Ellen O'Byrne DeWitt established Columbia Records' Irish catalog.
By Daniel Neely
Women in the early days of recorded Irish music is the focus of “If There Weren’t Any Women In The World,” a fascinating new CD reissue project from OldTime Records. In it, the compilers have presented a number of recordings from the period 1916-1945 which show that there were more women recording in this era than is commonly assumed. More than being a mere exercise in butterfly collecting, however, this CD is a well-curated selection of tracks that provide a thoughtful and important perspective on traditional music in the early 20th century.
It probably goes without saying that there is a male bias in the written history of traditional Irish music. One need only look at Francis O’Neill’s seminal 1913 work “Minstrels and Musicians” to see how well documented both exceptional and merely great male musicians were at the turn of the century. However, a close look at O’Neill’s work also reveals a very small number of highly regarded female musicians, including uilleann piper May McCarthy and fiddler Bridget Kenny, whose exceptional abilities were cause for note. But were they the extent of the truly exceptional women playing Irish music? And surely, there had to have been “merely great” female musicians around who also could have been documented – who were they?
It’s possible O’Neill didn’t care, or maybe it was that he and his later ilk simply weren’t looking hard enough. Few probably realize, for example, that a woman, Ellen O’Byrne DeWitt, was central to the very emergence of the Irish record industry. O’Byrne DeWitt established Columbia Records’ Irish catalogue, the first of its kind, in 1916. She sold these records from her shop, went on to produce records under her own imprint, and became a very successful business person. Indeed, a period trade publication reveals that not only was the O'Byrne DeWitt Music House an international concern that shipped records and phonographs overseas from her small NYC shop for a decade, but at the time of her passing in 1926 the company was grossing approximately $100,000 annually, 75 percent of which came from its Irish record department. Certainly, her contribution should be more widely known.
O’Byrne DeWitt’s success is a powerful statement about the strength of the Irish community in those days, but it also suggests that women contributed to Irish culture in myriad, important, and sometimes overlooked ways. This CD helps us better understand their musical contributions. Some of the women here are featured performers, while others blend in as members of larger ensembles. And while there are some truly outstanding performances to be heard on this album, there are others that are just merely great. But presenting them all together tells a far more compelling story.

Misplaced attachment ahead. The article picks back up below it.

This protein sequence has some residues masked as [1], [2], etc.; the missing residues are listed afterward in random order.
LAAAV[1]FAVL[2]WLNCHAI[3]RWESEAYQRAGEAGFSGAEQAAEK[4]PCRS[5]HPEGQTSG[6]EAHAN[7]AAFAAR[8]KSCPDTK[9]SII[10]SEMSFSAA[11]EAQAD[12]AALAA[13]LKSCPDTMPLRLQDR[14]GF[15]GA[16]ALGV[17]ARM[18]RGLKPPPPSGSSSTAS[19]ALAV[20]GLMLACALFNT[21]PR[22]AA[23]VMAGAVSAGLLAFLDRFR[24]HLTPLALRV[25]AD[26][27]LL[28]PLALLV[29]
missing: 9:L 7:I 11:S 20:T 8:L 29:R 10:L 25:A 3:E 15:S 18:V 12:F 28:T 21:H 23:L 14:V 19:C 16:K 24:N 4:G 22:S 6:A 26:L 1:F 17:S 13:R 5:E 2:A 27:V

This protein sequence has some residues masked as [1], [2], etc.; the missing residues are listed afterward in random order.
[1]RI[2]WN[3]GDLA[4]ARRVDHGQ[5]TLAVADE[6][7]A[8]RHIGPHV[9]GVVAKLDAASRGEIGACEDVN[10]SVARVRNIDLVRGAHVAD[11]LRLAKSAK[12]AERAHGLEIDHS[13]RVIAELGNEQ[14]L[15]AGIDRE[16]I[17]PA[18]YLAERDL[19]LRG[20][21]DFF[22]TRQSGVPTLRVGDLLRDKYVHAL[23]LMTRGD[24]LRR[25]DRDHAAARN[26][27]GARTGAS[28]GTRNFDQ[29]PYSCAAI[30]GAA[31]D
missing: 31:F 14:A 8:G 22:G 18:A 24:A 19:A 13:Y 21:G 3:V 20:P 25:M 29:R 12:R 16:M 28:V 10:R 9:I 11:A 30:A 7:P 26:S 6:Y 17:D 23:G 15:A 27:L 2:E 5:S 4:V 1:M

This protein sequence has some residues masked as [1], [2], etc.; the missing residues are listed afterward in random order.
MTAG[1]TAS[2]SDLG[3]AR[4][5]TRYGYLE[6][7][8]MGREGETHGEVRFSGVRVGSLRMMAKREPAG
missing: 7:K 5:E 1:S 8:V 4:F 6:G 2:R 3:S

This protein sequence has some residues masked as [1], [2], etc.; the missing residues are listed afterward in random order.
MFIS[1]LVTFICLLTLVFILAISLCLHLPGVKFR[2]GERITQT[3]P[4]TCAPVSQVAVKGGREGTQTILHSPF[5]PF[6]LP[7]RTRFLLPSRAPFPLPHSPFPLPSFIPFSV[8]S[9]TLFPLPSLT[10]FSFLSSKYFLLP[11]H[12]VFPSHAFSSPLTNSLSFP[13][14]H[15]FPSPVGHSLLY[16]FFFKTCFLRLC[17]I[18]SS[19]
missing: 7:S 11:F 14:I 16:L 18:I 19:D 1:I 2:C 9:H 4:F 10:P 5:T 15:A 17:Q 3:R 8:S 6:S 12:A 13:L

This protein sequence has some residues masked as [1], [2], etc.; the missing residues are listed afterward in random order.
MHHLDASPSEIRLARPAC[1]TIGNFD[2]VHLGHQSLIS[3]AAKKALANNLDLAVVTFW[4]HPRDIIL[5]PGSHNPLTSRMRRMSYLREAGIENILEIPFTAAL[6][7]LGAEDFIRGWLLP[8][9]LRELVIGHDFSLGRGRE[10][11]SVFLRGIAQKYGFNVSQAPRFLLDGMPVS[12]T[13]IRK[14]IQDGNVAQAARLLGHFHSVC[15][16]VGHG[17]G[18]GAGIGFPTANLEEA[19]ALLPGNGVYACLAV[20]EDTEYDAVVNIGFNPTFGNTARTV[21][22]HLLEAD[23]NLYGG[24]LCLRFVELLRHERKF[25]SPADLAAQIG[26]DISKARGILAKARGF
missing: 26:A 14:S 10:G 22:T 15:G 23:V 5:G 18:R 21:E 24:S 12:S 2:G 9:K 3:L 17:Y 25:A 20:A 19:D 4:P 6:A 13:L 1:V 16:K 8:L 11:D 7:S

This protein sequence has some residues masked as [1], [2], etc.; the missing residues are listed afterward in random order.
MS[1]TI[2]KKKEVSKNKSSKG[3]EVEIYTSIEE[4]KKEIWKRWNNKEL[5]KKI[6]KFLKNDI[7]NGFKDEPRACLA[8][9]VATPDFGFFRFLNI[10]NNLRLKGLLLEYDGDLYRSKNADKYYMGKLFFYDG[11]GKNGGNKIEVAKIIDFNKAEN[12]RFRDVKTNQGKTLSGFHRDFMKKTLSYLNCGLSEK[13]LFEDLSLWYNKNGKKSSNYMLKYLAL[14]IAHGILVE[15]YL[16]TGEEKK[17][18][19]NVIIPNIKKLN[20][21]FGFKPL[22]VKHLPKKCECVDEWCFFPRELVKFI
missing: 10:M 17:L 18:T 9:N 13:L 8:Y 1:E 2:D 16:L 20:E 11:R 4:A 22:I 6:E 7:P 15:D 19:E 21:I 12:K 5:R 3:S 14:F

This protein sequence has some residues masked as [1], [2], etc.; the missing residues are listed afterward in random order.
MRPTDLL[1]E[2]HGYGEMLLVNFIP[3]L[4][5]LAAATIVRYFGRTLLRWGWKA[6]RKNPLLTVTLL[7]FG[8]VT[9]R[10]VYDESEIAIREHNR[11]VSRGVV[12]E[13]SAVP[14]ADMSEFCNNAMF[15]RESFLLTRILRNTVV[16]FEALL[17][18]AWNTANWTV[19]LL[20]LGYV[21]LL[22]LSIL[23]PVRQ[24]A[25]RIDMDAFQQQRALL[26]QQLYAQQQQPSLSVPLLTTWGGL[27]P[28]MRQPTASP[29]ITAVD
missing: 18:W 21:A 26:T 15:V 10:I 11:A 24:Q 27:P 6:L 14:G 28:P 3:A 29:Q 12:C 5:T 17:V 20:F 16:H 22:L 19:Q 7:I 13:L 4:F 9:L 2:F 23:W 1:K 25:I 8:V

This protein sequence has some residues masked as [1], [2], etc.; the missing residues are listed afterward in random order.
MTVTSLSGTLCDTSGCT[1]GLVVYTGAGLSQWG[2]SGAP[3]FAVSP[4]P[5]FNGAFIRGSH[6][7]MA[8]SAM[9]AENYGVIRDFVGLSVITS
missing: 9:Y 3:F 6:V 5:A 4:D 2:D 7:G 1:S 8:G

This is a brilliant album. Treasa Ni Ailpin’s playing on the air “Mo Buchail Gael-Dubh,” for example, is spectacular. Her beautiful phrasing and strong tone make this one of the album’s great highlights. Other tracks stand out as well and reveal an array of active, talented women at the time who all played with impressive lift, including Redie Johnston (“Scotchman Over the Border”), Mary Ellen Conlon (“Rory O’More”), Stella Seaver (“The Joker / …”), and Selena O’Neill (“The Job of Journeywork / ….”). Based on what’s included here, all of these musicians would likely have recorded more and been better documented were they making music in a different time.
The ensemble tracks are lovely as well and further demonstrate the ways women contributed to the era’s music. Eleanor Kane’s piano playing on the Pat Roche's Harp And Shamrock Orchestra track stands out as being particularly wonderful, but the tracks by the Siamsa Gaedheal Band, the Ballinakill Ceilidhe Band, and the Lough Gill Quartette are all wonderful as well.
Considering how poorly documented the featured performers here have been, the booklet, which was written by researcher and uilleann piper Emmett Gill, represents a formidable amount of investigative work and sheds wonderful new light. To his credit, Gill writes closely to fact and leaves deeper analysis up to others, something I feel will surely draw others into this important research area. (Incidentally, for those interested in some high-level reading about gender in Irish music, I would recommend the outstanding academic work of Tes Slominski of Beloit College.)
Fans of the old music will revel in this reissue. The individual tracks are extremely well chosen, represent a bunch of different takes on the music, and showcase a number of very interesting musicians who have been almost universally overlooked. However, this album is an absolute must-have for anyone interested knowing more about the history of women in Irish music. Today, we take exceptional musicians like Julia Clifford, Lucy Farr, Liz Carroll, Joanie Madden, the Kane sisters, the Mulcahy sisters, and the Nic Gabhann sisters for granted, but they are part of an expansive story that “If There Weren’t Any Women In The World” helps tell. Essential listening! For more information on purchasing this album, visit www.oldtimerecords.com.